What are some of the most interesting or exciting projects you are working on now?

I’m bringing notables to the table from all fields for a companion book to a PBS series on the US Constitution. It’s led me into many different areas and I’ve been meeting very influential and articulate individuals.

Based on your personal experience, what advice would you give to young people considering a career in PR? I’d say spend time partaking in internships in a variety of different facets of PR — events, media, thought leadership and digital platforms for a variety of brands to really experience as much as possible and for a better overview of the reality of working within the industry.

You are known as a master networker. Can you share some tips on great networking?

Though it seems​ ​passe,’ I’m a huge advocate of cold outreach and often via the phone. If you start high up the food chain and ask for a referral within the firm, it often leads to success.

Is there a particular book that you read, or podcast you listened to that really helped you in your career? Can you explain? I’m a huge fan of Amy Jo Martin’s Why Not Now (amyjomartin.com/whynotnow/) She’s very savvy, authentic and offers conversations with very high-profile and successful ​people​ that are energizing, helpful and often, profound.

Because of the role you play, you are a person of great influence. If you could inspire a movement that would bring the most amount of good to the most amount of people, what would that be?

I’d have to say it would ​be ​to encourage each of us t​o​ pause​ ​and take a deep breath at some point in our day to re-group, to know we’re safe, and to provide space to believe in our being ​by ​finding a more open and loving point of view.

What are your “5 Things I Wish Someone Told Me Before I Started” and why.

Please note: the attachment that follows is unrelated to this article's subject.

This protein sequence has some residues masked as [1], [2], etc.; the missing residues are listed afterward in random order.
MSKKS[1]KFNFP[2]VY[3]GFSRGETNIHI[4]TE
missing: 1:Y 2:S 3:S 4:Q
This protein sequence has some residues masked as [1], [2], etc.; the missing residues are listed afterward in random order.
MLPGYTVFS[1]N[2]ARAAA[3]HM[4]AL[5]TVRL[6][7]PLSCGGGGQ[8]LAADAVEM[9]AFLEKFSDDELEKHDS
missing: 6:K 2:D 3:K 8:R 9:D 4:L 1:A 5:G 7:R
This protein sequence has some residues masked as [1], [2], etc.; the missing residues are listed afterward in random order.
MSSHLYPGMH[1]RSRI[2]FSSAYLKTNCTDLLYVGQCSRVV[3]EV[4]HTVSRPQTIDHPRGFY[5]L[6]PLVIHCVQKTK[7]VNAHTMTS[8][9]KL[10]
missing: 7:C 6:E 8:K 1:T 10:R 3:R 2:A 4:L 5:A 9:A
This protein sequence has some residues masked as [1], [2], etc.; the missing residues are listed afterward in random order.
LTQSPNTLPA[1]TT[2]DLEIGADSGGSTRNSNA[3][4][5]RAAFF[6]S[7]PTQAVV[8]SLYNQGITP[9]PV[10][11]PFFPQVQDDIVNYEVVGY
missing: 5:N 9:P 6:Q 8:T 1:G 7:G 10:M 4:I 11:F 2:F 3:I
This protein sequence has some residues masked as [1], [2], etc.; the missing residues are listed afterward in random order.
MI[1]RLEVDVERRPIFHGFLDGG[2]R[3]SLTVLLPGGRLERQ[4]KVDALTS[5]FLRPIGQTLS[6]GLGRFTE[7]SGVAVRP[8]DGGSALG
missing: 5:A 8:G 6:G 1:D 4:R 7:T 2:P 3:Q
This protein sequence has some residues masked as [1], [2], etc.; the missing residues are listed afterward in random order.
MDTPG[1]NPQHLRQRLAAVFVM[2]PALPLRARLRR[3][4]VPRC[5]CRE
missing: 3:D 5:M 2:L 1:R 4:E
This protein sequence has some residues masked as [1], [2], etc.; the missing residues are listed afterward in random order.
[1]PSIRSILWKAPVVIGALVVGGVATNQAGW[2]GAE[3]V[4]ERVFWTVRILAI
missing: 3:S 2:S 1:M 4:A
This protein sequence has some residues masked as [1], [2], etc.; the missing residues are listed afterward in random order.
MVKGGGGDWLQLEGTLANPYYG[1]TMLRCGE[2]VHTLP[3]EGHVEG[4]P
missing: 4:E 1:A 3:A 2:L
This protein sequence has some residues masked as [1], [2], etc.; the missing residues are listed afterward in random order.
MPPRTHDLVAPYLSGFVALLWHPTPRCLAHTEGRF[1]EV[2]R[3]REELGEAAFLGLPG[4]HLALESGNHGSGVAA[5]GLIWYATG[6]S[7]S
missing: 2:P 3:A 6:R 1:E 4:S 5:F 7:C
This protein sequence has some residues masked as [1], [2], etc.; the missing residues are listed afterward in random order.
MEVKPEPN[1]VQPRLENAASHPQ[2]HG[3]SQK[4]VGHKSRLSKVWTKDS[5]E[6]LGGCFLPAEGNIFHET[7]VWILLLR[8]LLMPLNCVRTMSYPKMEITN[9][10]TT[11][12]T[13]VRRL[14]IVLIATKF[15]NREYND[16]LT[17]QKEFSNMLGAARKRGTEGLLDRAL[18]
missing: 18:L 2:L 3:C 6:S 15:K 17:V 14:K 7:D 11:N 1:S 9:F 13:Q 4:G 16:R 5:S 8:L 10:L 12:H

1. No one is keeping score. I was 25 and living alone in New York City when I left a big agency to open my own firm. I don’t know who I thought was watching but they were very judgmental. I wish I would have realized I was my own harshest critic.

2. The answer is yes until it’s no. I have had opportunities offered to me that I shut the door on automatically. I’ve learned to explore each opportunity thoroughly as you never know what it might bring.

3. There’s never true job assurance. Even though you may be on staff, that position could shift, change or disappear. I think understanding that has kept me going through difficult times being mostly freelance or working as a consultant which I’ve found to fit my lifestyle.

4. You’re ultimately responsible. I signed an agreement and neglected to understand precise terms. It led to uncomfortable days and financial difficulties. It’s helped me to work on better understanding what I am signing completely as well as asking for help.

5. Love yourself and know it’s all learning. I’ve made mistakes. It’s best for me to understand we all make them and what matters is how I respond and what I learn in the process